There was medical evidence that when the employee left the employment of the company he had suffered for four years from silicosis, caused by the inhalation of granite dust during the years that he had worked for the company, and that when he finally quit he had a "crippling silicosis," which we interpret to mean a disabling condition seriously interfering with the continuance of his work as a stone cutter. Silicosis is a progressive disease which results in a destruction of the lung tissue. While working for the company he manifested shortness of breath and was required to stop work and rest. In the fall of 1930, when he was resting under a tree, as he did not have strength enough to work, the superintendent inquired what he was doing; the employee told him he had to take a rest and requested the superintendent to put him on piece work. He was taken off time work and put on piece work in November, 1930. The evidence was sufficient to show that the accumulation of dust acquired during the time he was employed by the quarry company finally compelled him to quit all work about January 1, 1937. His work, subsequent to May 7, 1934, when he left the employment of the quarry company, could be found not to have aggravated his condition nor to have borne a causal connection to his injury or resulting incapacity. A full week on these Federal projects comprised only twenty-one hours; the employee was not harmfully exposed to granite dust while working on them since he did not use a blower, as he did when working for the quarry company, and the foreman on these projects, on account of his condition, sometimes favored him with work that required little exertion. Upon the evidence it could be found that his total incapacity was directly traceable to the condition of his lungs, sustained while an employee of the quarry company, and that his work after leaving the quarry company was not a new, independent, intervening cause. Gaglione's Case, 241 Mass. 42 . Geary's Case, 253 Mass. 114 . Wentworth's Case, 284 Mass. 479 . McCann's Case, 286 Mass. 541 . Anderson's Case, 288 Mass. 96 . Wallace
v. Ludwig, 292 Mass. 251 , 254, 255. The case is distinguishable from cases where the employee received a new injury, or was subjected to further exposure which aggravated an existing condition and resulted in incapacity to work. Panagotopulos's Case, 276 Mass. 600 . Corey's Case, 276 Mass. 610 . Donahue's Case, 290 Mass. 239 . Evans's Case, 299 Mass. 435 .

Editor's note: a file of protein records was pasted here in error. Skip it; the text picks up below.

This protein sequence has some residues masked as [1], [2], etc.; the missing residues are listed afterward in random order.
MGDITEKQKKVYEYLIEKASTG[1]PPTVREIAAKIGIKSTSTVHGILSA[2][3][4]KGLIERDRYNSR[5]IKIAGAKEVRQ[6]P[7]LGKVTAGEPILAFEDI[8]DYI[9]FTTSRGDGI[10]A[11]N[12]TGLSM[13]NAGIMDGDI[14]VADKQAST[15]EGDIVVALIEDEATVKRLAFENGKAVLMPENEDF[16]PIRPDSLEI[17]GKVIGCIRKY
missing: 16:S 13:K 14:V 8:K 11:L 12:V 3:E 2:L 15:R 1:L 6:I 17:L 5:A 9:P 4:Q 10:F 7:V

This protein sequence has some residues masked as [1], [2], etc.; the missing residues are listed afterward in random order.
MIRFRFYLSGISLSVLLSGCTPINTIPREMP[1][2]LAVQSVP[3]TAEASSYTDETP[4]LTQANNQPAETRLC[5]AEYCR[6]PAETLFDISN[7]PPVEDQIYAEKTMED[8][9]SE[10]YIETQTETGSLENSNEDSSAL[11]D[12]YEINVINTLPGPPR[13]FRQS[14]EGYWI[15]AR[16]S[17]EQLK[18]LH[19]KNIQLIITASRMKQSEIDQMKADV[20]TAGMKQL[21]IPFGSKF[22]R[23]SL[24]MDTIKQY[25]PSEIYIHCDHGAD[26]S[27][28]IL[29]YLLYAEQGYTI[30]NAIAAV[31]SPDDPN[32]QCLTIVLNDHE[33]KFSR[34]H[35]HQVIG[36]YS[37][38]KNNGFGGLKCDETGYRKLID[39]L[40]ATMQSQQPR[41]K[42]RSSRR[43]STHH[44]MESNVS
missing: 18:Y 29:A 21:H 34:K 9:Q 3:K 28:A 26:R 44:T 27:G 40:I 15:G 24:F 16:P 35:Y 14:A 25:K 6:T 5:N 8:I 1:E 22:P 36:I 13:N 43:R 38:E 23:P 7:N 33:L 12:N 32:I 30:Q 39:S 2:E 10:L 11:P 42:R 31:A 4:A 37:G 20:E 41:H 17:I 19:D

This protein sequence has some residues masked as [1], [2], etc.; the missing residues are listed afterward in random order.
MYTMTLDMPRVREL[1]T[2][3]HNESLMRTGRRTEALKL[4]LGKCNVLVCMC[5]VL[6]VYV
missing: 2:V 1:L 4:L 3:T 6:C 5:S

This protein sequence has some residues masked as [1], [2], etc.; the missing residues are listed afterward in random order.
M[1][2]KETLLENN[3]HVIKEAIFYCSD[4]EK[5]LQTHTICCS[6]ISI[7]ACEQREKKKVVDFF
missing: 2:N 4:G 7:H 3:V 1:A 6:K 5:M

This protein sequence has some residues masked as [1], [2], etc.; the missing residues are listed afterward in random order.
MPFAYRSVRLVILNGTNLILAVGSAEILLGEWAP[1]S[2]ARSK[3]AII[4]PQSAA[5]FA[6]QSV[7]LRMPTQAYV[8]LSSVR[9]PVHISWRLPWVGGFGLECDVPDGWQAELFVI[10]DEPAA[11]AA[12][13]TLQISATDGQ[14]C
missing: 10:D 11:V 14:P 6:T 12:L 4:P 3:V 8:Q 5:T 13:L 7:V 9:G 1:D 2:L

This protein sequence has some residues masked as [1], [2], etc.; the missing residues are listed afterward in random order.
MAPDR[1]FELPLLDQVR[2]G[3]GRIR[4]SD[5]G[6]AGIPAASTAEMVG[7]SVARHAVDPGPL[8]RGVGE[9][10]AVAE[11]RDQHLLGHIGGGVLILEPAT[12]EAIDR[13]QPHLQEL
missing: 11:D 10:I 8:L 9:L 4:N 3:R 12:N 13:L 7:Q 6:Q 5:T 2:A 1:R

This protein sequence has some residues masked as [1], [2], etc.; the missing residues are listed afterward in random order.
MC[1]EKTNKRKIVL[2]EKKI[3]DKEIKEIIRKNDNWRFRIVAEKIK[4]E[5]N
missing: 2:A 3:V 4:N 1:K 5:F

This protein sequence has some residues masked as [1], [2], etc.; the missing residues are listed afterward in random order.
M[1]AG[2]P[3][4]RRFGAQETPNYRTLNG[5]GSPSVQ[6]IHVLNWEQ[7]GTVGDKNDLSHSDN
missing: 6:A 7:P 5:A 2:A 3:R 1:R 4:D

The board found that the insurer was not prejudiced by want of notice and that the filing of a claim on February 13, 1937, was seasonable. There was evidence that the employee did not learn the nature of his ailment until January 9, 1937, and that "He did not know what was wrong with him prior to that time." It could have been found that the superintendent knew that the employee for years before he quit his employment with the company was unable to do his share of the work. It was reasonable to infer, in view of the testimony of another employee, that the shortness of breath experienced by the employee was apparent. His malady as disclosed by such symptoms was apparently not uncommon in the trade as it was known as "stone-cutter's disease." The employee's condition resulted not from a single incident but from years of work performed under conditions that were open and obvious and known to the employer. It is difficult to perceive how an investigation would have given the company any more material information than its superintendent already possessed or was available at its plant, with the exception of the medical treatment received by the employee. The disease was progressive and it could be found that the principal relief to be given was to protect the employee from further exposure. It could not be inferred from all the evidence that a cure could have been effected when the ailment first appeared in 1930, even if the employee had then known its nature. We cannot disturb the findings that the insurer was not prejudiced by want of notice or that the filing of a claim five weeks after the employee was apprized of the name and source of his illness was seasonable, which we interpret as meaning that there was reasonable cause for not filing within the statutory period. Anderson's Case, 288 Mass. 96 .
Coakley's Case, 289 Mass. 312 . Wnukowski's Case, 296 Mass. 63 . Zabec's Case, 302 Mass. 465 .
The insurer cannot question for the first time in this court the rate used by the board in fixing compensation. Without intimating there was error, we decide simply that the point is not open and we do not consider it. Minns's Case, 286 Mass. 459 . Di Clavio's Case, 293 Mass. 259 . Rich's Case, 301 Mass. 545 .